As a language for statistical analysis, R has a comprehensive library of functions for generating random numbers from various statistical distributions. In this post, I want to focus on the simplest of questions: How do I generate a random number?

The answer depends on what kind of random number you want to generate. Let's illustrate by example.

Generate a random number between 5.0 and 7.5

If you want to generate a decimal number where any value (including fractional values) between the stated minimum and maximum is equally likely, use the runif function. This function generates values from the Uniform distribution. Here's how to generate one random number between 5.0 and 7.5:

> x1 <- runif(1, 5.0, 7.5)

> x1

[1] 6.715697

Of course, when you run this, you'll get a different number, but it will definitely be between 5.0 and 7.5. You won't get the values 5.0 or 7.5 exactly, either.

If you want to generate multiple random values, don't use a loop. You can generate several values at once by specifying the number of values you want as the first argument to runif. Here's how to generate 10 values between 5.0 and 7.5:

> x2 <- runif(10, 5.0, 7.5)

> x2

[1] 6.339188 5.311788 7.099009 5.746380 6.720383 7.433535 7.159988

[8] 5.047628 7.011670 7.030854

Generate a random integer between 1 and 10

This looks like the same exercise as the last one, but now we only want whole numbers, not fractional values. For that, we use the sample function:

> x3 <- sample(1:10, 1)

> x3

[1] 4

The first argument is a vector of valid numbers to generate (here, the numbers 1 to 10), and the second argument indicates one number should be returned. If we want to generate more than one random number, we have to add an additional argument to indicate that repeats are allowed:

> x4 <- sample(1:10, 5, replace=T)

> x4

[1] 6 9 7 6 5

Note the number 6 appears twice in the 5 numbers generated. (Here's a fun exercise: what is the probability of running this command and having no repeats in the 5 numbers generated?)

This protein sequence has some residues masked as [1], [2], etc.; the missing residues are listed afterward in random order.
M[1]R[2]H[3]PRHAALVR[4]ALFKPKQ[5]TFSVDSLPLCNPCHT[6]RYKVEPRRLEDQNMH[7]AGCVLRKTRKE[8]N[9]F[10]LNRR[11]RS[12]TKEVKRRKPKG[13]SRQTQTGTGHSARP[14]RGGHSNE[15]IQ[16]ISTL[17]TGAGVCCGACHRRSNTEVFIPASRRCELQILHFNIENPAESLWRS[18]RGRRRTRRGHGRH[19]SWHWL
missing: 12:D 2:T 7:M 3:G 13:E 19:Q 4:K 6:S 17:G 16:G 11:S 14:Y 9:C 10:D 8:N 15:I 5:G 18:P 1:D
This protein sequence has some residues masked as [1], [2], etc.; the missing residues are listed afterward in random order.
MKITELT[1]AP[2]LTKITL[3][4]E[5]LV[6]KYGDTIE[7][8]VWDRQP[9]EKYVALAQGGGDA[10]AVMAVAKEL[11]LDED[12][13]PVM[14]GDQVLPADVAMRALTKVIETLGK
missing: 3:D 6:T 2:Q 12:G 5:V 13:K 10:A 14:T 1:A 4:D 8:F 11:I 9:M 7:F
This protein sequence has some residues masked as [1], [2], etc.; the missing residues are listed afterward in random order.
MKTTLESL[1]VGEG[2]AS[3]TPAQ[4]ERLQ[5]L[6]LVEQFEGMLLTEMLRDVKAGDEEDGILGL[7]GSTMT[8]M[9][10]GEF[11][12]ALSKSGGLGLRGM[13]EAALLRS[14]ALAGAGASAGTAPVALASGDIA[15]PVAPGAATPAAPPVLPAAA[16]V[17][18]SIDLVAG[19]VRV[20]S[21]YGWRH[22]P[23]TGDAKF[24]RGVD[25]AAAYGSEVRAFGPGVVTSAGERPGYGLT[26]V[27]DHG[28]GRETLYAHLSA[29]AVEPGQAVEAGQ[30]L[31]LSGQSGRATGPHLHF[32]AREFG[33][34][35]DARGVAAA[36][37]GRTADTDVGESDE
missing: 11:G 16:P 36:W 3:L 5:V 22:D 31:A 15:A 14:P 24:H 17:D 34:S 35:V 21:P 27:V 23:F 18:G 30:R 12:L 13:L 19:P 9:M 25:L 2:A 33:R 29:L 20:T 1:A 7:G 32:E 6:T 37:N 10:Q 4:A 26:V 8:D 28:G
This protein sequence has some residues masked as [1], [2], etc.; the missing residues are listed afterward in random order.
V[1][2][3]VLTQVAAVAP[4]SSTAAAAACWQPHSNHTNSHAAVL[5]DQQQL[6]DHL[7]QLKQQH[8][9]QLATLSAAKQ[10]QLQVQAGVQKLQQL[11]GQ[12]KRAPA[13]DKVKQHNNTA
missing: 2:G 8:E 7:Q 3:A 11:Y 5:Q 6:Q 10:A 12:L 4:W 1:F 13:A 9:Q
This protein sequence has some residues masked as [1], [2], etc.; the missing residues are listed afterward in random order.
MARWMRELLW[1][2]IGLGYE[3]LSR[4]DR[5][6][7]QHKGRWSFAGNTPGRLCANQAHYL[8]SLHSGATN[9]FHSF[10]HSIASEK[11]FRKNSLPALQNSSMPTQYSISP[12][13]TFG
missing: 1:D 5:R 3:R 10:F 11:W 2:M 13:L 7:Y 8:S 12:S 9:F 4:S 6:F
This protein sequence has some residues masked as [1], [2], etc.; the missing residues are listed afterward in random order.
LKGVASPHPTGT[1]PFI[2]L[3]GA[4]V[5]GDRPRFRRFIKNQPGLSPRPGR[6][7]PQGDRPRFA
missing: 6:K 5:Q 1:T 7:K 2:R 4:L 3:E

Select 6 random numbers between 1 and 40, without replacement

If you wanted to simulate the lotto game common to many countries, where you randomly select 6 balls from 40 (each labelled with a number from 1 to 40), you'd again use the sample function, but this time without replacement:

> x5 <- sample(1:40, 6, replace=F)

> x5

[1] 10 21 29 12 7 31

You'll get a different 6 numbers when you run this, but they'll all be between 1 and 40 (inclusive), and no number will repeat. Also, you don't actually need to include the replace=F option -- sampling without replacement is the default -- but it doesn't hurt to include it for clarity.

Select 10 items from a list of 50

You can use this same idea to generate a random subset of any vector, even one that doesn't contain numbers. For example, to select 10 distinct states of the US at random:

> sample(state.name, 10)

[1] "Virginia" "Oklahoma" "Maryland" "Michigan"

[5] "Alaska" "South Dakota" "Minnesota" "Idaho"

[9] "Indiana" "Connecticut"

You can't sample more values than you have without allowing replacements:

> sample(state.name, 52)

Error in sample(state.name, 52) :

cannot take a sample larger than the population when 'replace = FALSE'

... but sampling exactly the number you do have is a great way to randomize the order of a vector. Here are the 50 states of the US, in random order:

> sample(state.name, 50)

[1] "California" "Iowa" "Hawaii"

[4] "Montana" "South Dakota" "North Dakota"

[7] "Louisiana" "Maine" "Maryland"

[10] "New Hampshire" "Rhode Island" "Texas"

[13] "Florida" "North Carolina" "Minnesota"

[16] "Arkansas" "Pennsylvania" "Colorado"

[19] "Idaho" "Connecticut" "Utah"

[22] "South Carolina" "Illinois" "Ohio"

[25] "New Jersey" "Indiana" "Wisconsin"

[28] "Mississippi" "Michigan" "Wyoming"